Characteristics of Mother Goose Rhymes
Mother Goose Rhymes and Child Development
Illustrators of Mother Goose Rhymes
Part A. Historical
Original Mother Goose
books share the characteristics of two types of literature:
folktales and rhymes.
Charles Perraults "Tales
of Mother Goose" ("Contes de ma mθre l'Oye") or called
"Histories and Tales of Long Ago, with Morals" was published in
France. This book contained none of the rhymes associated with
Mother Goose, but a collection of eight famous folk tales,
Sleeping Beauty in the Wood ", "Little
Red Riding Hood" , Blue
Master Cat; or, Puss in Boots, The
Fairies, and "Cinderella;
or, The Little Glass Slipper, Ricky
of the Tuft, and Little
Perrault's tales were translated into English by Robert
Samber. The words on the frontispiece were "Mother Goose's
The earliest known collection of nursery rhymes
called "Tommy Thumb's Song Book" was published in London by Mary
1765 - The single most important promoter of the
designation of Mother Goose as writer of children's rhymes was
John Newbery (1713-1767). He adopted this name for a
collection of mostly traditional rhymes: "Mother
Goose's Melody" or called "Sonnets
for the Cradle." The date for publication of this
important edition is agreed by scholars to be about 1765
It was a little volume, described as a compilation of
traditional English nonsense songs and rhymes. It contained 52
rhymes each with its own black and white illustration.
Isaiah Thomas published the first authorized American edition
of "Mother Goose's Melody".
3) The Term
Goose" was associated with a mythical teller of nursery rhymes
for young children. No one is sure where Perrault found this
name. It may be given to a woman who, in early times, kept the
village geese and who was the traditional community storyteller.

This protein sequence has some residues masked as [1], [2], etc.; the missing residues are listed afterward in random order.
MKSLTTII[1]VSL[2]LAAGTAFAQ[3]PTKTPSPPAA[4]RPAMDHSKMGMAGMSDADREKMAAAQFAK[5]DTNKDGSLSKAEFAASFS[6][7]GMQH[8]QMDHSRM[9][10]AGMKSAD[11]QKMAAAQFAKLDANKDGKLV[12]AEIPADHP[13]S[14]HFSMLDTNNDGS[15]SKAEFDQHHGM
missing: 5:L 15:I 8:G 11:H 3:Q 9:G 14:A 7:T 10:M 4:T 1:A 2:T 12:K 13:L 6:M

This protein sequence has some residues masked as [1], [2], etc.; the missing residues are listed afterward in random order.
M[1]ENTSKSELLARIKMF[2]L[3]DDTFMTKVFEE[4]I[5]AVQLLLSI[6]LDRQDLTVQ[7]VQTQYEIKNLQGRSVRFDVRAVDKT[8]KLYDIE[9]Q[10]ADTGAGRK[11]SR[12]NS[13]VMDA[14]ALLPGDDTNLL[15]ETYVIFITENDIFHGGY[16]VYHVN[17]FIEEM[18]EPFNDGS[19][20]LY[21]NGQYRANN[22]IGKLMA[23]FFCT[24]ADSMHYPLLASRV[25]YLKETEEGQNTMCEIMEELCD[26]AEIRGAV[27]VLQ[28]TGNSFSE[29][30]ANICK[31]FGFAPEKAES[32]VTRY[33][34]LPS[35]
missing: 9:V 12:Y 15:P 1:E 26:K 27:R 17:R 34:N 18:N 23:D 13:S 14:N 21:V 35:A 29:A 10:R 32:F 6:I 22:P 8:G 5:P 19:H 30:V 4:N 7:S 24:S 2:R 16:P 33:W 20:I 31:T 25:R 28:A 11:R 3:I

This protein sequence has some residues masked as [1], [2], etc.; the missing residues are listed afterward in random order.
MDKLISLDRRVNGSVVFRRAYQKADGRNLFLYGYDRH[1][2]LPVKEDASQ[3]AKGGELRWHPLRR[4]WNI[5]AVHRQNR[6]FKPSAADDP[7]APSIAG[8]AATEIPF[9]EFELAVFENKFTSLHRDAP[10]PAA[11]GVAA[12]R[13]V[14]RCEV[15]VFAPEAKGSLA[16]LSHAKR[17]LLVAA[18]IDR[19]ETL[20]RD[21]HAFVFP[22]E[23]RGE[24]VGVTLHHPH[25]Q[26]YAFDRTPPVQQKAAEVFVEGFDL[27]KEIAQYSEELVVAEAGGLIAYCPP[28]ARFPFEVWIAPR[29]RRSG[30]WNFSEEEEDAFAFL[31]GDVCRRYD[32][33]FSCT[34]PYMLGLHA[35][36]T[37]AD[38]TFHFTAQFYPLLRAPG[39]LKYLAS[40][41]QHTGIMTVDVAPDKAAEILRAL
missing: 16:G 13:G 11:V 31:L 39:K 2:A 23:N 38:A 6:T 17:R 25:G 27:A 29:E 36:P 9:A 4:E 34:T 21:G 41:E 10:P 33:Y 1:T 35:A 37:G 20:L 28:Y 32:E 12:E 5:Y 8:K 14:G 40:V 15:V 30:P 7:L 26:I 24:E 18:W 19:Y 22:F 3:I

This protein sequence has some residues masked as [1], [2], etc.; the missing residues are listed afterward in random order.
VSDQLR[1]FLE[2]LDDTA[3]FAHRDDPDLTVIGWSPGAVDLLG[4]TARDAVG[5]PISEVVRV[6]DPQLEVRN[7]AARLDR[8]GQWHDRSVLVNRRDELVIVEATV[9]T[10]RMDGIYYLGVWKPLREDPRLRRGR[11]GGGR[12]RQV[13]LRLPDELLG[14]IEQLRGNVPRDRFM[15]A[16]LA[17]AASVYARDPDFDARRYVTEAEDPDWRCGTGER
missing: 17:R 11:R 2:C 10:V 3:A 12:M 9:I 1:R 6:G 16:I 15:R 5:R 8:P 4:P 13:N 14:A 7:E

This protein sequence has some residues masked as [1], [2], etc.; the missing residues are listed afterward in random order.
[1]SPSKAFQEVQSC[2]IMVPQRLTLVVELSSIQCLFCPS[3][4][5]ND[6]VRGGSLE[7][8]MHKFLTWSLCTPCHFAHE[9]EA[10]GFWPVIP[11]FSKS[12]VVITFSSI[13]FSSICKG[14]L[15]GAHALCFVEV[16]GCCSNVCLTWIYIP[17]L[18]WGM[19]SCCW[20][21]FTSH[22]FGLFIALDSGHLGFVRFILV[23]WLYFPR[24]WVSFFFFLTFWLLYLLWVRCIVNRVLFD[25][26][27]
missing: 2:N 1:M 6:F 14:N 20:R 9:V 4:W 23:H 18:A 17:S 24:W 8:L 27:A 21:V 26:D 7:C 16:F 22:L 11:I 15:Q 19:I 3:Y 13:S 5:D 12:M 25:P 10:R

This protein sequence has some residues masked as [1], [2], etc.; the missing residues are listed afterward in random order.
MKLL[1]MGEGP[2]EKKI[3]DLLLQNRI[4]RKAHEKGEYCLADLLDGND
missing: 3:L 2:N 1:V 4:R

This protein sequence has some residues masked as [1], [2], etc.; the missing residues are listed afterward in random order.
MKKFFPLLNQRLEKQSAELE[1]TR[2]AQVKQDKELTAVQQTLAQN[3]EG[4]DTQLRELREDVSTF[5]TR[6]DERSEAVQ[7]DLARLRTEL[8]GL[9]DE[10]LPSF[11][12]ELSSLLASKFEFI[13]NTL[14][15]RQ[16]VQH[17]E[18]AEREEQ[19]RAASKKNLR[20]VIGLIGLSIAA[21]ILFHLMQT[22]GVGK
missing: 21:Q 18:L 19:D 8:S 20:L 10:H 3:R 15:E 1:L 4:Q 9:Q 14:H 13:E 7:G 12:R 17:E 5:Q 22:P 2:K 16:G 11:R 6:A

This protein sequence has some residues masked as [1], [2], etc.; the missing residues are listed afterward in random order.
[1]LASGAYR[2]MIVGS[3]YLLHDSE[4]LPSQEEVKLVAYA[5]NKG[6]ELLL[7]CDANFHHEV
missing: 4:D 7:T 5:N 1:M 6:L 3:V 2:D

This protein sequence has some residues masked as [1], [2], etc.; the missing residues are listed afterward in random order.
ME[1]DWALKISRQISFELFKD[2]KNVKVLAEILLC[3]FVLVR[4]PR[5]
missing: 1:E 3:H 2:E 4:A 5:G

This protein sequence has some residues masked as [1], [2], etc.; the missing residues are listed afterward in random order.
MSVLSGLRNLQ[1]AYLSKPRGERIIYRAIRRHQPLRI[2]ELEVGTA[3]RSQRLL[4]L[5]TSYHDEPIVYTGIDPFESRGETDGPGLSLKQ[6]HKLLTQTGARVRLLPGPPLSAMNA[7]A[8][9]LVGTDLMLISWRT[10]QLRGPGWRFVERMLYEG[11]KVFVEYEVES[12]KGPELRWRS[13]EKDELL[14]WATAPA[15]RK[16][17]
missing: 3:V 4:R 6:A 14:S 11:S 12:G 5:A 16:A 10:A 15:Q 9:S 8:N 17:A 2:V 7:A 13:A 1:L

In 1860, a
claim was made that the originator of the tales was Elizabeth
Goose, great-grandmother of publisher Isaiah Thomas's wife.
Scholars have searched fruitlessly for the supposed "ghost
volume" which simply does not appear to exist.
* Find more
historical information about Mother Goose in
Just Who Was Mother Goose and
Mother Goose Origins.
Part B. Characteristics of
Mother Goose Rhymes
rhymes are derived from war songs, romantic lyrics, proverbs,
riddles, political jingles and lampoons, and street cries (the
early counterparts of todays television commercials). Few of
these rhymes were initially intended for children.
Mother Hubbard, Simple
Grundy and Tom
Tom the Pipers Son.
a Song of Six Pence, Old
King Cole and The
Queen of Hearts
rhymes are often criticized for their share of violence.
a Bye Baby
was an Old Woman who Lived in the Shoe, and Peter,
Peter, Pumpkin Eater.
violence in nursery rhymes is not sensationalized. There
are no terrifying elements and the context of the violence is
not only fictional but absurd.
It can be
argued that this verbal expression of aggressive behavior may
help children to vent natural hostilities and pent-up anxieties.
In fact, it is
fun to read Mother Goose rhymes. Their delightful nonsense
and eccentric characters remain with us long beyond
Part C. Mother Goose Rhymes
and Child Development
Two, Buckle My Shoe
Two, Three, Four, Five/Once I caught a fish alive, Ten
Little Monkeys, Ten
Green Bottles and As
I was going to St. Ives Rhyme.
Picture Alphabet Rhyme, and The
Alphabet in Rhyme and Song.
Reading Skills (including word-recognition skills,
vocabulary and structural knowledge, and content knowledge)
a Sense of Humor (appreciation of nonsense)
Dickory Dock, Humpty
Diddle Dumpling, My Son John, and Hey
diddle diddle, the cat and the fiddle
For tongue twisters,